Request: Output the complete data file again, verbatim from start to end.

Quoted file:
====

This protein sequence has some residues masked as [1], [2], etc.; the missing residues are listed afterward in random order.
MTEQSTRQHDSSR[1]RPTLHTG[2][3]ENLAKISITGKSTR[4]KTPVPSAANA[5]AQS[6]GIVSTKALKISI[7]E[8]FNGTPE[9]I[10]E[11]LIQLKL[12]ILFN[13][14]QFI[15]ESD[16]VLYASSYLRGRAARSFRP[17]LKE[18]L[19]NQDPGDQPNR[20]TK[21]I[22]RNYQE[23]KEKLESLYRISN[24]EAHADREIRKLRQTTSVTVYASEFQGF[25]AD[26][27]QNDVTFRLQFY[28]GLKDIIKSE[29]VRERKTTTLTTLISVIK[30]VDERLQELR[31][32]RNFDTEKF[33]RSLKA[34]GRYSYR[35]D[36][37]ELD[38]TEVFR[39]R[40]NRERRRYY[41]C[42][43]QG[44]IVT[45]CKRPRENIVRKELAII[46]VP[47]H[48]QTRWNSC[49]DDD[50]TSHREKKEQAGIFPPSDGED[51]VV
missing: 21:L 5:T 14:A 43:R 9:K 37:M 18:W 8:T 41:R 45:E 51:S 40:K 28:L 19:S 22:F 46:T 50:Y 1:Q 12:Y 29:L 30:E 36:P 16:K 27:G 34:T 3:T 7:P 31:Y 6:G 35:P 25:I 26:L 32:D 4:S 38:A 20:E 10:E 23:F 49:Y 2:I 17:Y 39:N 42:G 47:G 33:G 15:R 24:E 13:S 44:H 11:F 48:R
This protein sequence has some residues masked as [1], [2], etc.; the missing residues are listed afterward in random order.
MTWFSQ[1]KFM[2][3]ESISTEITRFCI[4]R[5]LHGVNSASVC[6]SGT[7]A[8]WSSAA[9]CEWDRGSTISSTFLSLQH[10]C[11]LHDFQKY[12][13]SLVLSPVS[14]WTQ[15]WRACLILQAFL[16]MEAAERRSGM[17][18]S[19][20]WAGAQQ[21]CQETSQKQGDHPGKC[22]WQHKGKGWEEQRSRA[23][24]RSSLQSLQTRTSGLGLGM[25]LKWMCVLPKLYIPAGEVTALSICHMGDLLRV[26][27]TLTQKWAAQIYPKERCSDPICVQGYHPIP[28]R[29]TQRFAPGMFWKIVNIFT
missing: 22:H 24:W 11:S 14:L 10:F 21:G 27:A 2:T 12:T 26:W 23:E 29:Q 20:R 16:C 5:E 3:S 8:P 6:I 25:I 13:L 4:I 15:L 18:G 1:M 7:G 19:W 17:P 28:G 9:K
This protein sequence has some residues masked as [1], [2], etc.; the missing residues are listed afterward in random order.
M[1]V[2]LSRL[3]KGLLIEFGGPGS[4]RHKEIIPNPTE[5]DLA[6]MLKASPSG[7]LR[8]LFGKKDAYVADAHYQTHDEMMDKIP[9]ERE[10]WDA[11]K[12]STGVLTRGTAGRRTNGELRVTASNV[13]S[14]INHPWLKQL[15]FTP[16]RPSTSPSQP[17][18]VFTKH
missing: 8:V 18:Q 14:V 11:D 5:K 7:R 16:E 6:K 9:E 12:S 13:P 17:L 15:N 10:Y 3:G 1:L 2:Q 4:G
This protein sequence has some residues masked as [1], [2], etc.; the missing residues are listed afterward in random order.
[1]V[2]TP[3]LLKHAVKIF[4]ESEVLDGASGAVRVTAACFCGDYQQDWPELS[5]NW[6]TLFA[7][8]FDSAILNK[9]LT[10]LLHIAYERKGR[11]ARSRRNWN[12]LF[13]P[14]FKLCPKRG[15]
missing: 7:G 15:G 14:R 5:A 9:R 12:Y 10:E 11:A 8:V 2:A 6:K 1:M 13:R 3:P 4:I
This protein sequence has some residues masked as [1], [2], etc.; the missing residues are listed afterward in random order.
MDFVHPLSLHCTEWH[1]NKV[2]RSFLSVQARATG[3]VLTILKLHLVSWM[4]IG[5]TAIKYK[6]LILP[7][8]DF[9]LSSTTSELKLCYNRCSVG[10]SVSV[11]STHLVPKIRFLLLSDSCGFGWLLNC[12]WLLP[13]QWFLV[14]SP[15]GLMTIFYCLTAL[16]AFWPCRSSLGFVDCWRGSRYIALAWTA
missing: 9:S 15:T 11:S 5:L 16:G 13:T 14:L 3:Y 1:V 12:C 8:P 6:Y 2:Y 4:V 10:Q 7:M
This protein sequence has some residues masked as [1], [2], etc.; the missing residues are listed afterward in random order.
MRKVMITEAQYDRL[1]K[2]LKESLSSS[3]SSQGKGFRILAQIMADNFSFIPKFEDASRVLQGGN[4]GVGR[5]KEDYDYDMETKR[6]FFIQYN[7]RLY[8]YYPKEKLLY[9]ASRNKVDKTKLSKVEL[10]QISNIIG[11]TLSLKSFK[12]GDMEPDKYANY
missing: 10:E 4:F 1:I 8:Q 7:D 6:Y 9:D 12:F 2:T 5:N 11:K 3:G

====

This protein sequence has some residues masked as [1], [2], etc.; the missing residues are listed afterward in random order.
MTEQSTRQHDSSR[1]RPTLHTG[2][3]ENLAKISITGKSTR[4]KTPVPSAANA[5]AQS[6]GIVSTKALKISI[7]E[8]FNGTPE[9]I[10]E[11]LIQLKL[12]ILFN[13][14]QFI[15]ESD[16]VLYASSYLRGRAARSFRP[17]LKE[18]L[19]NQDPGDQPNR[20]TK[21]I[22]RNYQE[23]KEKLESLYRISN[24]EAHADREIRKLRQTTSVTVYASEFQGF[25]AD[26][27]QNDVTFRLQFY[28]GLKDIIKSE[29]VRERKTTTLTTLISVIK[30]VDERLQELR[31][32]RNFDTEKF[33]RSLKA[34]GRYSYR[35]D[36][37]ELD[38]TEVFR[39]R[40]NRERRRYY[41]C[42][43]QG[44]IVT[45]CKRPRENIVRKELAII[46]VP[47]H[48]QTRWNSC[49]DDD[50]TSHREKKEQAGIFPPSDGED[51]VV
missing: 21:L 5:T 14:A 43:R 9:K 37:M 18:W 8:T 41:R 45:E 51:S 40:K 28:L 19:S 22:F 46:T 50:Y 1:Q 12:Y 29:L 30:E 36:P 16:K 27:G 34:T 3:T 7:P 31:Y 6:G 35:P 25:I 26:L 32:D 4:S 38:A 20:E 10:E 23:F 49:Y 2:I 17:Y 39:N 42:G 47:G 33:G 15:R 24:E 13:S 44:H 11:F 48:R
This protein sequence has some residues masked as [1], [2], etc.; the missing residues are listed afterward in random order.
MTWFSQ[1]KFM[2][3]ESISTEITRFCI[4]R[5]LHGVNSASVC[6]SGT[7]A[8]WSSAA[9]CEWDRGSTISSTFLSLQH[10]C[11]LHDFQKY[12][13]SLVLSPVS[14]WTQ[15]WRACLILQAFL[16]MEAAERRSGM[17][18]S[19][20]WAGAQQ[21]CQETSQKQGDHPGKC[22]WQHKGKGWEEQRSRA[23][24]RSSLQSLQTRTSGLGLGM[25]LKWMCVLPKLYIPAGEVTALSICHMGDLLRV[26][27]TLTQKWAAQIYPKERCSDPICVQGYHPIP[28]R[29]TQRFAPGMFWKIVNIFT
missing: 22:H 24:W 11:S 14:L 10:F 21:G 27:A 2:T 12:T 26:W 23:E 29:Q 20:R 16:C 5:E 3:S 8:P 6:I 25:I 13:L 4:I 15:L 18:G 1:M 7:G 19:W 17:P 28:G 9:K
This protein sequence has some residues masked as [1], [2], etc.; the missing residues are listed afterward in random order.
M[1]V[2]LSRL[3]KGLLIEFGGPGS[4]RHKEIIPNPTE[5]DLA[6]MLKASPSG[7]LR[8]LFGKKDAYVADAHYQTHDEMMDKIP[9]ERE[10]WDA[11]K[12]STGVLTRGTAGRRTNGELRVTASNV[13]S[14]INHPWLKQL[15]FTP[16]RPSTSPSQP[17][18]VFTKH
missing: 8:V 18:Q 14:V 11:D 5:K 7:R 16:E 6:K 9:E 12:S 13:P 17:L 15:N 10:Y 3:G 1:L 2:Q 4:G
This protein sequence has some residues masked as [1], [2], etc.; the missing residues are listed afterward in random order.
[1]V[2]TP[3]LLKHAVKIF[4]ESEVLDGASGAVRVTAACFCGDYQQDWPELS[5]NW[6]TLFA[7][8]FDSAILNK[9]LT[10]LLHIAYERKGR[11]ARSRRNWN[12]LF[13]P[14]FKLCPKRG[15]
missing: 7:G 15:G 14:R 5:A 9:R 12:Y 10:E 11:A 8:V 2:A 6:K 1:M 13:R 3:P 4:I
This protein sequence has some residues masked as [1], [2], etc.; the missing residues are listed afterward in random order.
MDFVHPLSLHCTEWH[1]NKV[2]RSFLSVQARATG[3]VLTILKLHLVSWM[4]IG[5]TAIKYK[6]LILP[7][8]DF[9]LSSTTSELKLCYNRCSVG[10]SVSV[11]STHLVPKIRFLLLSDSCGFGWLLNC[12]WLLP[13]QWFLV[14]SP[15]GLMTIFYCLTAL[16]AFWPCRSSLGFVDCWRGSRYIALAWTA
missing: 9:S 15:T 11:S 5:L 16:G 13:T 14:L 3:Y 1:V 12:C 8:P 6:Y 2:Y 4:V 10:Q 7:M
This protein sequence has some residues masked as [1], [2], etc.; the missing residues are listed afterward in random order.
MRKVMITEAQYDRL[1]K[2]LKESLSSS[3]SSQGKGFRILAQIMADNFSFIPKFEDASRVLQGGN[4]GVGR[5]KEDYDYDMETKR[6]FFIQYN[7]RLY[8]YYPKEKLLY[9]ASRNKVDKTKLSKVEL[10]QISNIIG[11]TLSLKSFK[12]GDMEPDKYANY
missing: 10:E 4:F 1:I 8:Q 7:D 6:Y 9:D 12:F 2:T 5:N 11:K 3:G